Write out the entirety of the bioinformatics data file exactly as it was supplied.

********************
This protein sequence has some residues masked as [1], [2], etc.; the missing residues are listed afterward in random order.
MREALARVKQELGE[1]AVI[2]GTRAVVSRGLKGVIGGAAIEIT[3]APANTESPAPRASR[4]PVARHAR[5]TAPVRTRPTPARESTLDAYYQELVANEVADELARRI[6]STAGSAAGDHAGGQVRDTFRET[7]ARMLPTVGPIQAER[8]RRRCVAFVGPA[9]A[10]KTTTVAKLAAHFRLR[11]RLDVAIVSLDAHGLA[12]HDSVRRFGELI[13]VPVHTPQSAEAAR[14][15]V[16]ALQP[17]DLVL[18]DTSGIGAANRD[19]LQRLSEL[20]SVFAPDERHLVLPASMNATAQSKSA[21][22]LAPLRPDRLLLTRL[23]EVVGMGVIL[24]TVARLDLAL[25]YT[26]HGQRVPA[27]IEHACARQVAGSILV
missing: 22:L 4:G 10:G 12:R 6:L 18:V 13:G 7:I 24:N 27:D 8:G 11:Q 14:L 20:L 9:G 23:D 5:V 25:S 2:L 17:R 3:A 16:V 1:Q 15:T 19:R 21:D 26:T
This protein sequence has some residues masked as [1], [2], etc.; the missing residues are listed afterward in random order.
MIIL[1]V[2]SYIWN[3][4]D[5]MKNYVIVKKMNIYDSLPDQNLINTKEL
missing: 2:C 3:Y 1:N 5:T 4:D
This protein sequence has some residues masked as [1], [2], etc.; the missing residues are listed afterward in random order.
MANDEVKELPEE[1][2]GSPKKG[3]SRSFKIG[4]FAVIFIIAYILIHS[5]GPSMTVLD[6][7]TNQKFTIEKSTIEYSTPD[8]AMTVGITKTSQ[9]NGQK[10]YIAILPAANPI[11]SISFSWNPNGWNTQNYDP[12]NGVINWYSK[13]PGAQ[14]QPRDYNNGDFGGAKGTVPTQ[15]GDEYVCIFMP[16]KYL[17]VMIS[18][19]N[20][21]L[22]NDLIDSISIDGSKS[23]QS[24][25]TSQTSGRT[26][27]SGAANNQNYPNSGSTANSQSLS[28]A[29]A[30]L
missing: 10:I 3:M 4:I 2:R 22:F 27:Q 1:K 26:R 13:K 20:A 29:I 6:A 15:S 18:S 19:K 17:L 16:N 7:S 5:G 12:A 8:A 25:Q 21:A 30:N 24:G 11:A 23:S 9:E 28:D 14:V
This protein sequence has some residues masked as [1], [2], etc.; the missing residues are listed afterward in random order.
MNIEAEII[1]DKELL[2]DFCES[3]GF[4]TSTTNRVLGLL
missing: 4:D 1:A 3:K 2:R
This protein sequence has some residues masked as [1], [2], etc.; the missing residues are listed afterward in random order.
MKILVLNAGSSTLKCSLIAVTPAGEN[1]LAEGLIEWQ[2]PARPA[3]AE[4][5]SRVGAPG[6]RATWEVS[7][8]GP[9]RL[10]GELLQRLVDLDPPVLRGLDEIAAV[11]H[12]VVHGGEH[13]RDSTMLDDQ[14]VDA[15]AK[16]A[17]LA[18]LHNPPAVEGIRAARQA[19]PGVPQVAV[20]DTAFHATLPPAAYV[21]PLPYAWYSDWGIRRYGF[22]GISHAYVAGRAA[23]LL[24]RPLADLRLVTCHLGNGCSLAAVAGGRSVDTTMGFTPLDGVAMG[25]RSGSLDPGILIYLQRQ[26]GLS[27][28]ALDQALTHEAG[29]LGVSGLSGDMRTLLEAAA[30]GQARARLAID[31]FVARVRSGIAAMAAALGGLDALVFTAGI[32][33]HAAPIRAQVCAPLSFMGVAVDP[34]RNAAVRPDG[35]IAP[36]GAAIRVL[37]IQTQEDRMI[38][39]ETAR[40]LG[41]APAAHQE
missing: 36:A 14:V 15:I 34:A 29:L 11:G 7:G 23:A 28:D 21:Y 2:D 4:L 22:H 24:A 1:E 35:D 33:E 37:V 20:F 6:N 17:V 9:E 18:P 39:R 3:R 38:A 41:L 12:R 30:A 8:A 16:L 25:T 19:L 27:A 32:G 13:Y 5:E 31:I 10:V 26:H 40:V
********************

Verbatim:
This protein sequence has some residues masked as [1], [2], etc.; the missing residues are listed afterward in random order.
MREALARVKQELGE[1]AVI[2]GTRAVVSRGLKGVIGGAAIEIT[3]APANTESPAPRASR[4]PVARHAR[5]TAPVRTRPTPARESTLDAYYQELVANEVADELARRI[6]STAGSAAGDHAGGQVRDTFRET[7]ARMLPTVGPIQAER[8]RRRCVAFVGPA[9]A[10]KTTTVAKLAAHFRLR[11]RLDVAIVSLDAHGLA[12]HDSVRRFGELI[13]VPVHTPQSAEAAR[14][15]V[16]ALQP[17]DLVL[18]DTSGIGAANRD[19]LQRLSEL[20]SVFAPDERHLVLPASMNATAQSKSA[21][22]LAPLRPDRLLLTRL[23]EVVGMGVIL[24]TVARLDLAL[25]YT[26]HGQRVPA[27]IEHACARQVAGSILV
missing: 22:L 4:G 10:G 12:R 6:L 18:V 13:G 7:I 24:N 27:D 8:G 11:Q 14:L 20:L 9:G 23:D 5:V 25:S 2:L 17:R 3:A 16:V 1:Q 15:T 19:R 21:D 26:T
This protein sequence has some residues masked as [1], [2], etc.; the missing residues are listed afterward in random order.
MIIL[1]V[2]SYIWN[3][4]D[5]MKNYVIVKKMNIYDSLPDQNLINTKEL
missing: 2:C 3:Y 1:N 5:T 4:D
This protein sequence has some residues masked as [1], [2], etc.; the missing residues are listed afterward in random order.
MANDEVKELPEE[1][2]GSPKKG[3]SRSFKIG[4]FAVIFIIAYILIHS[5]GPSMTVLD[6][7]TNQKFTIEKSTIEYSTPD[8]AMTVGITKTSQ[9]NGQK[10]YIAILPAANPI[11]SISFSWNPNGWNTQNYDP[12]NGVINWYSK[13]PGAQ[14]QPRDYNNGDFGGAKGTVPTQ[15]GDEYVCIFMP[16]KYL[17]VMIS[18][19]N[20][21]L[22]NDLIDSISIDGSKS[23]QS[24][25]TSQTSGRT[26][27]SGAANNQNYPNSGSTANSQSLS[28]A[29]A[30]L
missing: 10:I 3:M 4:I 2:R 22:F 27:Q 1:K 26:R 13:K 20:A 29:I 6:A 15:S 18:S 19:K 17:L 16:N 7:S 5:G 12:A 8:A 25:Q 21:A 30:N 24:G 11:A 23:S 9:E 28:D 14:V
This protein sequence has some residues masked as [1], [2], etc.; the missing residues are listed afterward in random order.
MNIEAEII[1]DKELL[2]DFCES[3]GF[4]TSTTNRVLGLL
missing: 4:D 1:A 3:K 2:R
This protein sequence has some residues masked as [1], [2], etc.; the missing residues are listed afterward in random order.
MKILVLNAGSSTLKCSLIAVTPAGEN[1]LAEGLIEWQ[2]PARPA[3]AE[4][5]SRVGAPG[6]RATWEVS[7][8]GP[9]RL[10]GELLQRLVDLDPPVLRGLDEIAAV[11]H[12]VVHGGEH[13]RDSTMLDDQ[14]VDA[15]AK[16]A[17]LA[18]LHNPPAVEGIRAARQA[19]PGVPQVAV[20]DTAFHATLPPAAYV[21]PLPYAWYSDWGIRRYGF[22]GISHAYVAGRAA[23]LL[24]RPLADLRLVTCHLGNGCSLAAVAGGRSVDTTMGFTPLDGVAMG[25]RSGSLDPGILIYLQRQ[26]GLS[27][28]ALDQALTHEAG[29]LGVSGLSGDMRTLLEAAA[30]GQARARLAID[31]FVARVRSGIAAMAAALGGLDALVFTAGI[32][33]HAAPIRAQVCAPLSFMGVAVDP[34]RNAAVRPDG[35]IAP[36]GAAIRVL[37]IQTQEDRMI[38][39]ETAR[40]LG[41]APAAHQE
missing: 36:A 14:V 15:I 34:A 29:L 11:G 7:G 23:A 28:D 21:Y 2:D 4:L 22:H 24:A 1:E 35:D 33:E 37:V 20:F 6:N 17:V 9:E 18:P 39:R 3:R 38:A 41:L 12:R 30:A 8:A 16:L 25:T 19:L 27:A 32:G 13:Y 5:E 31:I 10:V 26:H 40:V